I wake up, roll over, snuggle back into my warm fluffy sleeping bag. Eventually I convince myself to wiggle out into the chilly morning, and I pack myself up and head down the road towards the small town of Detroit. I want some eggs and coffee! It’s all downhill to town — my last downhill for miles and miles, until the top of Santiam Pass.
I stop at a diner and get a huge cup of decaf coffee with cream and sugar, hashbrowns, toast, and two eggs over easy. I eat it all, and then I walk my bike a block down the road and sit on a log bench in the sun in front of a coffeeshop to check my email and check in with friends and family and, let’s be real, procrastinate on starting the long, long climb up to the pass.
My knee is still hurting this morning. Googling my symptoms turns up a couple possible diagnoses: patellofemoral pain syndrome or quadriceps tendinitis. Both are overuse injuries that can be made worse by weak or tight quads. Hurray!
Then I get an email from the woman who’s living in my apartment. I got two subletters for the time I’m traveling; one lived there and took care of my cats through August, and this woman moved in at the start of Reed’s fall semester (she’s a current student). Well, it turns out she’s allergic to cats. Between this news and my knee, I feel pretty defeated. Is this a sign? Should I go back home and start my next life? That’s sort of how I’m thinking about it: life, part n. The part in which I get my shit together.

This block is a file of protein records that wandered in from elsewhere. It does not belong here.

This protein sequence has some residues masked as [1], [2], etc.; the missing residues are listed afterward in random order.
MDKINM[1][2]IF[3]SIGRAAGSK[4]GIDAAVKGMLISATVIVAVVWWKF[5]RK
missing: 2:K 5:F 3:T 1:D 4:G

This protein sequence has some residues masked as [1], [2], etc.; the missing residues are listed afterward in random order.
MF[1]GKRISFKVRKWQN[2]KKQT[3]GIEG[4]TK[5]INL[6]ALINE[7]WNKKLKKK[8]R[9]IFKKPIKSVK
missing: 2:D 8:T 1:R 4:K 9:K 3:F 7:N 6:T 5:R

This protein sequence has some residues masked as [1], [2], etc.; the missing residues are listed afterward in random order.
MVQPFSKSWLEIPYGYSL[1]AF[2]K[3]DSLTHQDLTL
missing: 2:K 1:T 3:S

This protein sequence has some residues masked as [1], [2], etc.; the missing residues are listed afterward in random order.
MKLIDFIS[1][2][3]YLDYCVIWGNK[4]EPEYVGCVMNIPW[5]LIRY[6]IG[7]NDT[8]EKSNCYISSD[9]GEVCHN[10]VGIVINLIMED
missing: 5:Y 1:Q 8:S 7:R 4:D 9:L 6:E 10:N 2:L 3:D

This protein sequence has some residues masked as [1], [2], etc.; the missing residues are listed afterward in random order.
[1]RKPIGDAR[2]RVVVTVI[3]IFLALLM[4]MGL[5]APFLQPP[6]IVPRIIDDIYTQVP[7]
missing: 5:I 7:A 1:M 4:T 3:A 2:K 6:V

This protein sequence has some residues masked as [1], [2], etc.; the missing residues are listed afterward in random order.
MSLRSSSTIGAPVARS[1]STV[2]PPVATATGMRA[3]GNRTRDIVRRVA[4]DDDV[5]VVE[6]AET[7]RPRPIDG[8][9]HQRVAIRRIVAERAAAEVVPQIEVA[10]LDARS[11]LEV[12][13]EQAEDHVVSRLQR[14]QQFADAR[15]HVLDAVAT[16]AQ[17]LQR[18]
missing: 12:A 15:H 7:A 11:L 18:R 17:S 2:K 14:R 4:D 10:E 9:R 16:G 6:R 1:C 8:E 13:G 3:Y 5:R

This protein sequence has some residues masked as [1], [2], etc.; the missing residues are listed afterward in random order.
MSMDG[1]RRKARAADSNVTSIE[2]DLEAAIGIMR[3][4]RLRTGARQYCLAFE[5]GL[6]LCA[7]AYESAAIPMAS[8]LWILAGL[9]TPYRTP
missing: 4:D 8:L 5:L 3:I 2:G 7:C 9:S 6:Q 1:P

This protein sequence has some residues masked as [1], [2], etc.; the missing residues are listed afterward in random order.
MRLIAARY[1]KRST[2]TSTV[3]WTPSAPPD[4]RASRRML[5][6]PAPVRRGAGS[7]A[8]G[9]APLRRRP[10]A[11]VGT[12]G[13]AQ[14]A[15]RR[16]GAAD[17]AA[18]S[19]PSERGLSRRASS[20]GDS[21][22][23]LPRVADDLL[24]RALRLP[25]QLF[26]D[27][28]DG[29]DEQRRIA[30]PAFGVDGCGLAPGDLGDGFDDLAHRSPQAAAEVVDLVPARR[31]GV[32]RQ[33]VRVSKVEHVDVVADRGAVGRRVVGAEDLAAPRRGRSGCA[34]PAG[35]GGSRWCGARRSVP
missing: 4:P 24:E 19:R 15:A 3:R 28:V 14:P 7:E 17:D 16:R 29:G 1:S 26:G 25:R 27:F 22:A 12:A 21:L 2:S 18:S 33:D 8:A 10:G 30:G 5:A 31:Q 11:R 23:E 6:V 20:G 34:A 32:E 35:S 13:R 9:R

I get a cinnamon roll at the coffeeshop and call my mom. I need to take care of my cats and I need to take care of myself. I want to be running and hiking and climbing and biking as much as possible for as long as possible, so I don’t want to be injured. And maybe I need to get on the road (the metaphorical road, instead of the actual one I’m on) towards building the life I’ve been writing about in my little red notebook.
Here’s the plan I come up with. I’m a day or two from Bend, which is a part of the world I like a lot. There’s lots of great hiking and climbing to do near there, and plenty of places to camp. Backup just bought a car and is itching for a roadtrip. He’s suggested coming down to meet me on the road. So, I tell him, yeah, come on down. We can hang out and camp and adventure for a few days in central Oregon, and then he can drive me home.
So, that’s it. I get on my bike and roll out towards my last-hurrah climb. Cars and trucks rush past me. The shoulder narrows to maybe eighteen inches. And then I’m going uphill. My knee hurts. 37 miles of this ahead of me to the top of Santiam Pass. I stop. I turn around. Why am I bothering? Deep breath:
I pedal back into town and sit down in front of the coffeeshop again. I ask Backup to come pick me up here in Detroit. I pass the afternoon by reading, writing, and people-watching, and when Backup shows up in his shiny new car, we drive up the road to a campground, make dinner, and drink a few beers.